-In the towel, squeeze excess water out of potato.
-Remove shallots from pan, add to potatoes. Wipe pan clean and add a good amount of vegetable oil. Wait until ripples form in the oil, it is important that it’s very hot, or the potato will stick!
-Add potatoes and press down with spatula. Add more oil if necessary, pull hash brown up at edges to check color. When golden brown, flip. Brown other side, then top with few small pieces of butter, finish in oven.

For Rest of Sandwich:

-First cook mushrooms in a pan with a little bit of oil until golden brown. Season once color is achieved.
-I put my eggs with a little salt and pepper right in the same pan and scrambled. I scrambled them loosely and let them form and cook to the shape of the pan so it wouldn’t be as messy on the sandwich.
-Shred cheddar on top, place in oven until it melts.

To Assemble:
-Butter toast.
-Remove hashbrown from oven, cut in half, place on toast for,one each sandwich.
-Remove eggs from oven, cut in half, place one top of each hashbrown.
-Top with arugula, and a few dashes of hot sauce to taste.
-Enjoy!

Dinner at John’s (the Winter Edition)

The days were just starting to get shorter,and the weather colder. I broke out my scarf, my gloves, and that is when it hit me. Maybe it was school, or work, whatever it was, I needed a break from the City. Going out to Shelter Island for the weekend is always proves to be a great escape, especially when you have a dinner party with a great group of friends planned.

I visit the Union Square farmer’s market weekly, and other outdoor markets like the New Amsterdam Market have a great selection of produce and other food items even during the colder months, which is also true for the farm stands on the East End. I didn’t get a chance to go while I was visiting, but the Sag Harbor Farmer’s Market has moved indoors for the winter and runs on Saturdays at 34 Bay St. from 9am – 1pm as well. I took a Jitney in the afternoon and missed the market, but had access to another great local food that is in season… bay scallops! While my family usually purchases scallops from our neighbor who is a commercial fisherman, we went to Commander Cody’s on Shelter Island to pick up a couple of pounds for dinner.

Bay Scallops, Parsley Coulis, Fennel and Orange Slaw

Since I had already promised John I’d make Sweet Potato Gnocci for the meal, I thought the scallops would stand out better on their own as a first course. Scallops, especially fresh bay scallops, have a sweet and delicate flavor that can easily get lost among a starch, or a strong sauce. I like to serve them seared, without any batter or coating. I bring oil up to a med-high temperature in saute pan, and allow the scallops to develop a golden “crust” on both sides, and finish them with some butter, salt and pepper, off the heat. They cook extremely quickly, and it is important not to leave them over the flame for more than a few minutes at most, as they can become very chewy. I served them over a parsley coulis which added just a little zest without concealing the flavor of the scallops. See a quick recipe for the coulis at bottom of post.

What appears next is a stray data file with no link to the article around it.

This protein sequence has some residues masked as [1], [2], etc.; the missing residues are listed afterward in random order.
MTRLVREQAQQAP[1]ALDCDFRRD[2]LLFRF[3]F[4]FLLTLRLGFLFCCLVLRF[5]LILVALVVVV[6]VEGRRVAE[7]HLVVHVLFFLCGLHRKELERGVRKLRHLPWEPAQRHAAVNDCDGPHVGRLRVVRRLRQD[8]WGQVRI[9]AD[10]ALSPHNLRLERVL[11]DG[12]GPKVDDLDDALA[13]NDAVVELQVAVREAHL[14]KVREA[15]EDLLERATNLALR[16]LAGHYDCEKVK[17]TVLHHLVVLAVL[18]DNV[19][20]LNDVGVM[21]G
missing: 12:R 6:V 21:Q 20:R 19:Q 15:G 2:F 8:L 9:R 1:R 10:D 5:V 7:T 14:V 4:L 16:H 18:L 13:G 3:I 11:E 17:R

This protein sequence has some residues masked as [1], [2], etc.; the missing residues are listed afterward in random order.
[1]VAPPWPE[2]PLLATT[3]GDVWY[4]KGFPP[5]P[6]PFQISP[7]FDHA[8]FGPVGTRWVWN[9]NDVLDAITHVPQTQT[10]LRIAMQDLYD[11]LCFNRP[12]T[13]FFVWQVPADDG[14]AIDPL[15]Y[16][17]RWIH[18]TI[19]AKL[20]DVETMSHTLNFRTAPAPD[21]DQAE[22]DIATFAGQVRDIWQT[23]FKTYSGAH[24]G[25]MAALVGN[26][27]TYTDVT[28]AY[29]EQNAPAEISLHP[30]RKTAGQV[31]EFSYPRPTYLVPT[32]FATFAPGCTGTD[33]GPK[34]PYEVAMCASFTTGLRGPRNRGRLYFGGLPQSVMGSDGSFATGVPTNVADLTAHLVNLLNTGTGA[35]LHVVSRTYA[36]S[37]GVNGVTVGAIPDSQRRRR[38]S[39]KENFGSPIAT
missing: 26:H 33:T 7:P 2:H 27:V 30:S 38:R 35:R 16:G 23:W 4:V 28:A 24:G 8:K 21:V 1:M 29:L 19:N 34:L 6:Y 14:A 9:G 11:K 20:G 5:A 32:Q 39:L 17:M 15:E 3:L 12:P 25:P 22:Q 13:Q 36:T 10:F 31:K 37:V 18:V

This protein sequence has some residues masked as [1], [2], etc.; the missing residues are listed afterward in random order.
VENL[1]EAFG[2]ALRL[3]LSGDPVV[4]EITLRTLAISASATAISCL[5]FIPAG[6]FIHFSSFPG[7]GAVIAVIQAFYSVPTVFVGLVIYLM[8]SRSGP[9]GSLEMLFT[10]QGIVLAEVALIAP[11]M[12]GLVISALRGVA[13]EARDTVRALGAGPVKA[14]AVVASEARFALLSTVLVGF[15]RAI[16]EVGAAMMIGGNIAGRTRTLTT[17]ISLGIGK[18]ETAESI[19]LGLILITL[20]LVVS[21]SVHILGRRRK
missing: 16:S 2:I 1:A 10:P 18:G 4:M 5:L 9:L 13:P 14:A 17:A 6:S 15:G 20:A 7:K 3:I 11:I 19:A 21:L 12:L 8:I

Vanessa brought a really beautiful salad featuring some really spicy young arugala her mother grew. Borrowing a recipe from my favorite, Ina Garten, she added roasted butternut squash, roasted pecans, and a warm shallot-apple cider vinagrette. Instead of dried cranberries she tossed in some pomegrante seeds, which were tart, sweet, and a nice seasonal touch.

Sweet Potato Gnocci

The Sweet Potato Gnocci were a little intimidating, but I chose to use a recipe from Giada De Laurentiis that featured ricotta cheese as an ingredient, as I recalled a Mark Bittman article earlier in the month stating the light fluffy texture of gnocci made just with the cheese. The dough was a bit difficult to work with, which made for some interesting looking gnocci– but they tasted really great, and that’s all that really matters, right?

Instead of Giada’s sweet sauce, I did a brown butter sauce with a little fried sage, pancetta, and because it was a dinner party at John’s, we had to incorporate some gently sautéed oyster mushrooms. Connor did a wonderful job of finishing the plate with just a little freshly grated parmesan cheese, a component which really tied all the flavors together. While extremely rich, this dish was excellent. The gnocci had a nice soft texture, and the sauce had really wonderful warming flavors that were so enjoyed on a cold winter night (the red wines John picked for the evening didn’t hurt either).

While we couldn’t sit out back on the porch and drink lovely pink gin cocktails, and look out at the water front– we stayed cozy inside and were full, happy, and warm. Winter is a great time for food, and so many ingredients are still in season to create hearty, and memorable meals.

Parsley Coulis:

Ingredients:
2 T oil
2 shallots (minced)
1 oz mushrooms (chopped finely)
1/2 cup vegetable or chicken stock
1 bunch parsley, stemmed
S & P
Lemon Juice

-Bring water to a boil in small sauce pot, add parsley for a few seconds, drain, and quickly place in ice bath. Drain on paper towels, squeeze out all excess moisture. (This step helps parsley retain vibrant color for finished sauce).

-Sweat the shallots and mushrooms in a pan with 2 T oil, without achieving color. Add 1/2 cup stock, cook until mushrooms are tender. Remove from heat.

-Pour contents in food processor or blender, puree about a minute. Add parsley. Pour contents back into pan, season to taste. Keep warm for service.